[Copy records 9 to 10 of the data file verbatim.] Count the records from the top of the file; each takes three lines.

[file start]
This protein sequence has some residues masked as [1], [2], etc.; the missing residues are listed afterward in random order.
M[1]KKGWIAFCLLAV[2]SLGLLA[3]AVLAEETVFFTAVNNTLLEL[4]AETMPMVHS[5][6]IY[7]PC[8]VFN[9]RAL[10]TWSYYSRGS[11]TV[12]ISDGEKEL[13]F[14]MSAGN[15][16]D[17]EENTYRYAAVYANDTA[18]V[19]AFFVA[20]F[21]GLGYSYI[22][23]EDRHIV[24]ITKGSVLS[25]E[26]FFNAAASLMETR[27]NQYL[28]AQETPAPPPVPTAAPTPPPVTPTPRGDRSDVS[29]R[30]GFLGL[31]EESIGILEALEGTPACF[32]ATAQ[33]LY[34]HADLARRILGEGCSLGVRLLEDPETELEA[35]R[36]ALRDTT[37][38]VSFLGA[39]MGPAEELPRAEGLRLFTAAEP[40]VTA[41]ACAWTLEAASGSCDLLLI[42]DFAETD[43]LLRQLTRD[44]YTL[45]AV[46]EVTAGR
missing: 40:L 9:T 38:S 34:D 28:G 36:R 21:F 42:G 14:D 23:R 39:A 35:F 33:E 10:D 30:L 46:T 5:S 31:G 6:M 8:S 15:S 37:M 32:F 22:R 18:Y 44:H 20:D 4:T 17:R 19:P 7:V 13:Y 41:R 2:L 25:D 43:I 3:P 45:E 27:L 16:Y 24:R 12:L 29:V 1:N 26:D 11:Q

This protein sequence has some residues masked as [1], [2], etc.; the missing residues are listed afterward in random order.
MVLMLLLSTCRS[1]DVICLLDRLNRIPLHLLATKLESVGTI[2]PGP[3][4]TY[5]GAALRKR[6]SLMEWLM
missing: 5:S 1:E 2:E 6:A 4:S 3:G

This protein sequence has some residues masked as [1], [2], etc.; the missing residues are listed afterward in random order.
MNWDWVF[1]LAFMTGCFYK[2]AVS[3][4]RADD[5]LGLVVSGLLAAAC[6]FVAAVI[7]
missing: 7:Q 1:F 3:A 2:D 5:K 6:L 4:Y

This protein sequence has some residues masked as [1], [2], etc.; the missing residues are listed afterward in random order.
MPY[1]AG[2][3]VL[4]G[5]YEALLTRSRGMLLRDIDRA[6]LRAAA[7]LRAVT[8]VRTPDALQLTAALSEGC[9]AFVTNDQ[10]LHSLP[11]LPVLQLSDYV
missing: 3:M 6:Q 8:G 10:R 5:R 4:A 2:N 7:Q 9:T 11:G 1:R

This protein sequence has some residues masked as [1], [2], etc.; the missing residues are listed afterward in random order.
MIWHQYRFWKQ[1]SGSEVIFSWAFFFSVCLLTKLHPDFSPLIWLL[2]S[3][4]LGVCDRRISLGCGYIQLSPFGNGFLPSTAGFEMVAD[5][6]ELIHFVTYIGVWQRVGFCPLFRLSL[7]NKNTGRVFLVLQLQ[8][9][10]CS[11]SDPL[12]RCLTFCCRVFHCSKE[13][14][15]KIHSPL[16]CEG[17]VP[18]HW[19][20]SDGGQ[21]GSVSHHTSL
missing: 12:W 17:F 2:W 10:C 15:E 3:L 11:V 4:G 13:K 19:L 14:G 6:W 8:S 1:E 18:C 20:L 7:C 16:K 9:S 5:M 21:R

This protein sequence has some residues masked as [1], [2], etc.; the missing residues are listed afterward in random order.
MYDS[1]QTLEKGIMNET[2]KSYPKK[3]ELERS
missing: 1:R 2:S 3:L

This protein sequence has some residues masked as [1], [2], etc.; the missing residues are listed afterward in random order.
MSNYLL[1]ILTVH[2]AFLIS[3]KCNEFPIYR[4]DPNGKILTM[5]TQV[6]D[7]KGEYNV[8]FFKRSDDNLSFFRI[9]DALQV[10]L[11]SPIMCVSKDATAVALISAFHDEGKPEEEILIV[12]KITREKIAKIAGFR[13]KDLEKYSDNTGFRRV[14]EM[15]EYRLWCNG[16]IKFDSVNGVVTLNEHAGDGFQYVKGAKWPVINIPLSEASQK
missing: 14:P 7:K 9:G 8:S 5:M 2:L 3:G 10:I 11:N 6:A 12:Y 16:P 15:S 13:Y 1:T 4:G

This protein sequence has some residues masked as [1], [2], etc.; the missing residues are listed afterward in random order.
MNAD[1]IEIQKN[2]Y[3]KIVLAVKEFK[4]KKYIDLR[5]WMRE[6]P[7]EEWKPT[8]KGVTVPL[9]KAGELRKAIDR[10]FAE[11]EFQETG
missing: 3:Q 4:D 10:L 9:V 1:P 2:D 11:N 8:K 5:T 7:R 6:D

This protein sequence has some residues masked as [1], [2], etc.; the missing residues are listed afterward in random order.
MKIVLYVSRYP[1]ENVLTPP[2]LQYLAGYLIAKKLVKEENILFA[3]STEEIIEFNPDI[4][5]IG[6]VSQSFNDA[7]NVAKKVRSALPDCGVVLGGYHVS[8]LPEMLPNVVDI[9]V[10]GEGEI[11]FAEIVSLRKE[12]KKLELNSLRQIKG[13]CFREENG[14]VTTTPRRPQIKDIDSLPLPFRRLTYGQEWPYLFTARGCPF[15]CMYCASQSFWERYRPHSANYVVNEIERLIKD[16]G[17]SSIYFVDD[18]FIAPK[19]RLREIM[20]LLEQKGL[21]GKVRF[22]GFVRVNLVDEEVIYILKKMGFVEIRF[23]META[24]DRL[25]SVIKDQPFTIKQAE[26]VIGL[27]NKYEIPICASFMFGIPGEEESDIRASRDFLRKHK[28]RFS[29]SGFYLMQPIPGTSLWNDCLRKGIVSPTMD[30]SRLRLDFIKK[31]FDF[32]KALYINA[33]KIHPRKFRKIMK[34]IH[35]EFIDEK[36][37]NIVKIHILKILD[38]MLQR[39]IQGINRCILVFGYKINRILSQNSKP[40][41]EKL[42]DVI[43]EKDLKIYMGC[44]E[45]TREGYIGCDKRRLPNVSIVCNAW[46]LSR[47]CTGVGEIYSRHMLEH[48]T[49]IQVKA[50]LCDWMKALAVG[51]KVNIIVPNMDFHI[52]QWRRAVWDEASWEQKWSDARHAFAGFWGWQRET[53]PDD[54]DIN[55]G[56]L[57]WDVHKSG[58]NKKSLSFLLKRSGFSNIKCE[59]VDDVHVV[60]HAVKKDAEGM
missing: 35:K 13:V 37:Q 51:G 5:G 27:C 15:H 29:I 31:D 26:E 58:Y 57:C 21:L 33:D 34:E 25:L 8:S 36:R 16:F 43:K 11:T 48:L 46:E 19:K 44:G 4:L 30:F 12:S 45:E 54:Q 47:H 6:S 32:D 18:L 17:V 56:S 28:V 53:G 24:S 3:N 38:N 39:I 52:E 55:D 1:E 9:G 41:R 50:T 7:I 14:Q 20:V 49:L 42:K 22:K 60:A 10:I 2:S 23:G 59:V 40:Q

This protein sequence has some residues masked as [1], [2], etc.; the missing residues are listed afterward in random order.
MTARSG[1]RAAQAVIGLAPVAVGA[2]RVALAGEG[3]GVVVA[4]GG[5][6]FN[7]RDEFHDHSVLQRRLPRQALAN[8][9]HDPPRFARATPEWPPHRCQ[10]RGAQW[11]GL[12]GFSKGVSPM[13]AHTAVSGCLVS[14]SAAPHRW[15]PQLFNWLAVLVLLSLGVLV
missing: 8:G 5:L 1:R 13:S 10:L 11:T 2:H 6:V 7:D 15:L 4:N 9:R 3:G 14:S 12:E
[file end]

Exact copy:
This protein sequence has some residues masked as [1], [2], etc.; the missing residues are listed afterward in random order.
MKIVLYVSRYP[1]ENVLTPP[2]LQYLAGYLIAKKLVKEENILFA[3]STEEIIEFNPDI[4][5]IG[6]VSQSFNDA[7]NVAKKVRSALPDCGVVLGGYHVS[8]LPEMLPNVVDI[9]V[10]GEGEI[11]FAEIVSLRKE[12]KKLELNSLRQIKG[13]CFREENG[14]VTTTPRRPQIKDIDSLPLPFRRLTYGQEWPYLFTARGCPF[15]CMYCASQSFWERYRPHSANYVVNEIERLIKD[16]G[17]SSIYFVDD[18]FIAPK[19]RLREIM[20]LLEQKGL[21]GKVRF[22]GFVRVNLVDEEVIYILKKMGFVEIRF[23]META[24]DRL[25]SVIKDQPFTIKQAE[26]VIGL[27]NKYEIPICASFMFGIPGEEESDIRASRDFLRKHK[28]RFS[29]SGFYLMQPIPGTSLWNDCLRKGIVSPTMD[30]SRLRLDFIKK[31]FDF[32]KALYINA[33]KIHPRKFRKIMK[34]IH[35]EFIDEK[36][37]NIVKIHILKILD[38]MLQR[39]IQGINRCILVFGYKINRILSQNSKP[40][41]EKL[42]DVI[43]EKDLKIYMGC[44]E[45]TREGYIGCDKRRLPNVSIVCNAW[46]LSR[47]CTGVGEIYSRHMLEH[48]T[49]IQVKA[50]LCDWMKALAVG[51]KVNIIVPNMDFHI[52]QWRRAVWDEASWEQKWSDARHAFAGFWGWQRET[53]PDD[54]DIN[55]G[56]L[57]WDVHKSG[58]NKKSLSFLLKRSGFSNIKCE[59]VDDVHVV[60]HAVKKDAEGM
missing: 35:K 13:V 37:Q 51:G 5:G 27:C 15:H 29:I 31:D 26:E 58:Y 57:C 21:L 33:D 34:E 25:L 8:S 36:R 16:F 43:K 11:T 48:L 46:E 19:K 44:G 4:L 30:F 12:S 45:E 54:Q 47:H 6:S 32:D 18:L 17:V 56:S 28:V 53:G 24:S 3:N 38:N 39:I 52:E 55:D 1:E 9:G 41:R 50:T 7:I 14:Q 20:V 49:L 42:K 22:K 60:A 10:I 2:S 23:G 59:V 40:Q

This protein sequence has some residues masked as [1], [2], etc.; the missing residues are listed afterward in random order.
MTARSG[1]RAAQAVIGLAPVAVGA[2]RVALAGEG[3]GVVVA[4]GG[5][6]FN[7]RDEFHDHSVLQRRLPRQALAN[8][9]HDPPRFARATPEWPPHRCQ[10]RGAQW[11]GL[12]GFSKGVSPM[13]AHTAVSGCLVS[14]SAAPHRW[15]PQLFNWLAVLVLLSLGVLV
missing: 8:G 5:L 1:R 13:S 10:L 11:T 2:H 6:V 7:D 15:L 4:N 9:R 3:G 14:S 12:E